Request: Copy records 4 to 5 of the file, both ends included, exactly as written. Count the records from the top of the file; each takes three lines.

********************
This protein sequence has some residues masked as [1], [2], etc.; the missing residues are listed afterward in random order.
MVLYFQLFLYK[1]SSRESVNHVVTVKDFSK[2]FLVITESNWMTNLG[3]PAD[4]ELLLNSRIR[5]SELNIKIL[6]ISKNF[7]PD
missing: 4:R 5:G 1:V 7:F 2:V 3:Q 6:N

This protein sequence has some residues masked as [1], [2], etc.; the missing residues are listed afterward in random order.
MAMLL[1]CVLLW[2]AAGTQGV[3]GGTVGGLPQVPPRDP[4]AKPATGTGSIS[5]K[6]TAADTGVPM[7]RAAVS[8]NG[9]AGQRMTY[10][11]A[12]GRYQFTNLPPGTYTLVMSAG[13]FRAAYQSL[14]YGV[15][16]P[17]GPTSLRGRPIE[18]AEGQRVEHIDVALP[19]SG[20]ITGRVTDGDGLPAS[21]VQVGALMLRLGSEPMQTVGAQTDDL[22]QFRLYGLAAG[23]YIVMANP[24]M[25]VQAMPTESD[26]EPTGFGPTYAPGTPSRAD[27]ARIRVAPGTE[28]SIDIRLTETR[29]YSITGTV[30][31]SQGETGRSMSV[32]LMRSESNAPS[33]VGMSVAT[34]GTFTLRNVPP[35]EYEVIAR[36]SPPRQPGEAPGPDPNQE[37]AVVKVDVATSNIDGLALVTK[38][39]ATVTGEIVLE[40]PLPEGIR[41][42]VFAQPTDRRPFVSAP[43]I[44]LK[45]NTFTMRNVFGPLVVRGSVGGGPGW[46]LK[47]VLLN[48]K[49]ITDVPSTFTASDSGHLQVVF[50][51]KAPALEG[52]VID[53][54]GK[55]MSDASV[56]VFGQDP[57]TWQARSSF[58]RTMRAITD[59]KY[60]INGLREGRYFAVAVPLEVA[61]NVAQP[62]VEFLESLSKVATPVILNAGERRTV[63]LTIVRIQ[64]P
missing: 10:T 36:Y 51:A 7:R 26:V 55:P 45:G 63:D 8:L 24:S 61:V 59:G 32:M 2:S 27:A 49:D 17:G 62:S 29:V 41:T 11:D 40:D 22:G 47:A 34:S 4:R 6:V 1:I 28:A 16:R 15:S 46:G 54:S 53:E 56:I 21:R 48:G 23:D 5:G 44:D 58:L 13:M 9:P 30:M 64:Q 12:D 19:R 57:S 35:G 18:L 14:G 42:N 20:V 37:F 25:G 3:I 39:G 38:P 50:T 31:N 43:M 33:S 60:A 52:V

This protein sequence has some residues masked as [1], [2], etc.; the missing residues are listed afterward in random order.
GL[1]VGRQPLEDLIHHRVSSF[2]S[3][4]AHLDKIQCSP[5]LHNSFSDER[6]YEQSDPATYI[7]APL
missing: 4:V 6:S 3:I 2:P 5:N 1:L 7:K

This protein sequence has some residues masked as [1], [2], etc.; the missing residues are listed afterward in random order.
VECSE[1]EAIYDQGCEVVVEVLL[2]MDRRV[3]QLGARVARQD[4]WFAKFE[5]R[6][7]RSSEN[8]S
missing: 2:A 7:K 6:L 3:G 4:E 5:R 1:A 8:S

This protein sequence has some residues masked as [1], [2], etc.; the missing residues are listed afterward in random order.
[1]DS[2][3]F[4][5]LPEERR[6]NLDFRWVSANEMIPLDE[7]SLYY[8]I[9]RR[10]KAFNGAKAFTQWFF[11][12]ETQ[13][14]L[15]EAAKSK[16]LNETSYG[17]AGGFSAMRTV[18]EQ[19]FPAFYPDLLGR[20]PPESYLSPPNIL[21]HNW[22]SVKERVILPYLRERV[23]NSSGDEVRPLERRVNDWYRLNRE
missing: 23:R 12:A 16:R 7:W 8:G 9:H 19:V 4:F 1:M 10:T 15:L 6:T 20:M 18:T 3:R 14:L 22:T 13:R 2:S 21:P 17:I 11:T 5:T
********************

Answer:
This protein sequence has some residues masked as [1], [2], etc.; the missing residues are listed afterward in random order.
VECSE[1]EAIYDQGCEVVVEVLL[2]MDRRV[3]QLGARVARQD[4]WFAKFE[5]R[6][7]RSSEN[8]S
missing: 2:A 7:K 6:L 3:G 4:E 5:R 1:A 8:S

This protein sequence has some residues masked as [1], [2], etc.; the missing residues are listed afterward in random order.
[1]DS[2][3]F[4][5]LPEERR[6]NLDFRWVSANEMIPLDE[7]SLYY[8]I[9]RR[10]KAFNGAKAFTQWFF[11][12]ETQ[13][14]L[15]EAAKSK[16]LNETSYG[17]AGGFSAMRTV[18]EQ[19]FPAFYPDLLGR[20]PPESYLSPPNIL[21]HNW[22]SVKERVILPYLRERV[23]NSSGDEVRPLERRVNDWYRLNRE
missing: 23:R 12:A 16:R 7:W 8:G 9:H 19:V 4:F 1:M 10:T 15:L 6:T 20:M 18:T 3:R 14:L 22:T 13:R 2:S 21:P 17:I 11:T 5:T